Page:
Provost’s remarks

The new strategic plan, called “Carolina Next: Innovations for Public Good,” is slated to roll out in November. Provost Blouin gave an overview of the plan’s eight strategic initiatives (1) Build our community together, (2) Facilitate student success, (3) Develop careers, (4) Discover, (5) Renew democracy, (6) Serve to benefit society, (7) Globalize and (8) Optimize operations. Provost Blouin said the plan will be refreshed every six months as we discover new priorities for the institution.

Provost Blouin gave an update on the Data Science Initiative. Seven subcommittees are actively engaged in various aspects of data science and its future on campus. Each subcommittee has had 10-12 weeks to study their aspect of data science. Four subcommittees reported their findings to Provost Blouin, who praised the quality of their work and the thoughtfulness of their ideas.

Professor Jennifer Larson (English and Comparative Literature) asked about the broadness and inclusivity of the Steering Committee’s interpretation of data science.

Provost Blouin said they have a broad definition of data science. The arts and humanities will be important players in data science at Carolina. Provost Blouin and the steering committee are compiling examples of how other universities incorporate the arts and humanities in their programs. The fields of data science and technology are experiencing exponential growth. The work done in these fields has moral and ethical implications, which need to be studied as we begin to assess the impact on society. The University Libraries has become a data-rich environment in need of infrastructure to support the rapidly growing needs surrounding data science, and this relates almost directly to the humanities.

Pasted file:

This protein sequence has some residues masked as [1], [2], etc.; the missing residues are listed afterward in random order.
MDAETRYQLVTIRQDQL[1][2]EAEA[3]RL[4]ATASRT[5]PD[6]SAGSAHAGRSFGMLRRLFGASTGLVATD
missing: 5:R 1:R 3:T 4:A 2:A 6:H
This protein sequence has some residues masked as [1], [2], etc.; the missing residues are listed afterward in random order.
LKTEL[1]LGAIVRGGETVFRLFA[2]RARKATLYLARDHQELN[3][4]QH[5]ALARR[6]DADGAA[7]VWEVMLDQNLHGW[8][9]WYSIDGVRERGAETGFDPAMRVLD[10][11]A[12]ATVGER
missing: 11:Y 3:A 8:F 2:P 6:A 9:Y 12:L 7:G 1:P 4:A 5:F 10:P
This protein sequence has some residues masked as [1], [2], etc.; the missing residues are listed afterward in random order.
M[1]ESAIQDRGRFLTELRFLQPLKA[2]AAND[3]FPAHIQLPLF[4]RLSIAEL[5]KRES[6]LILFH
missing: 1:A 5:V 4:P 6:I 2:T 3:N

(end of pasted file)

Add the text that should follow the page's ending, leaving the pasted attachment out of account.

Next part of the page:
Professor Hilary Lithgow (English and Comparative Literature) said there are great examples of faculty at Carolina who incorporate humanities and data science in their work.

Continued discussion of Program for Public Discourse

Plans for the Program for Public Discourse propose to link current and new courses with a thematic focus and to develop campus dialogues that will foster capacities in the IDEAs in Action Curriculum. Chair of the Faculty Lloyd Kramer has received two recurring questions about the Program for Public Discourse: (1) Is this new program and is its advisory board unusual or unique in the College of the Arts and Sciences, and (2) why is Faculty Council discussing a new program that would be based in one school of the University.

The College currently hosts 10 interdisciplinary programs that offer thematic clusters of courses as well as public events for students, faculty and the general public. Six interdisciplinary area studies centers provide programs and financial support for faculty and students who work on global themes and international issues. Three additional College-based centers and institutes offer interdisciplinary support for faculty collaborations and public-facing programs. Faculty directors provide administrative leadership for each program. The Program for Public Discourse would become the twentieth interdisciplinary initiative in the College. This program would not alter or redefine requirements for the curriculum and it would not create a new major or minor for students. A faculty director would provide administrative leadership.

Currently, 14 Advisory Boards are housed in the College, including five that advise specific departments. Advisory Boards offer diverse internal and external perspectives, provide financial contributions and build networks of support outside the University. They are not governing boards and do not control hiring, academic programs, staff management or budgets for the programs they advise. Members of the Board of Trustees have occasionally served on some of these Boards. Programs and centers occasionally pay consultants for assistance and expertise, but they do not typically pay advisory board members for their service.

Section 1-6 (4) of the Faculty Code of University Government states “The General Faculty has power… to discuss and resolve upon matters relating to the life of the University.” Council does not have the authority to control programs or centers within the University, but it can freely express its views on “matters relating to the life of the University.”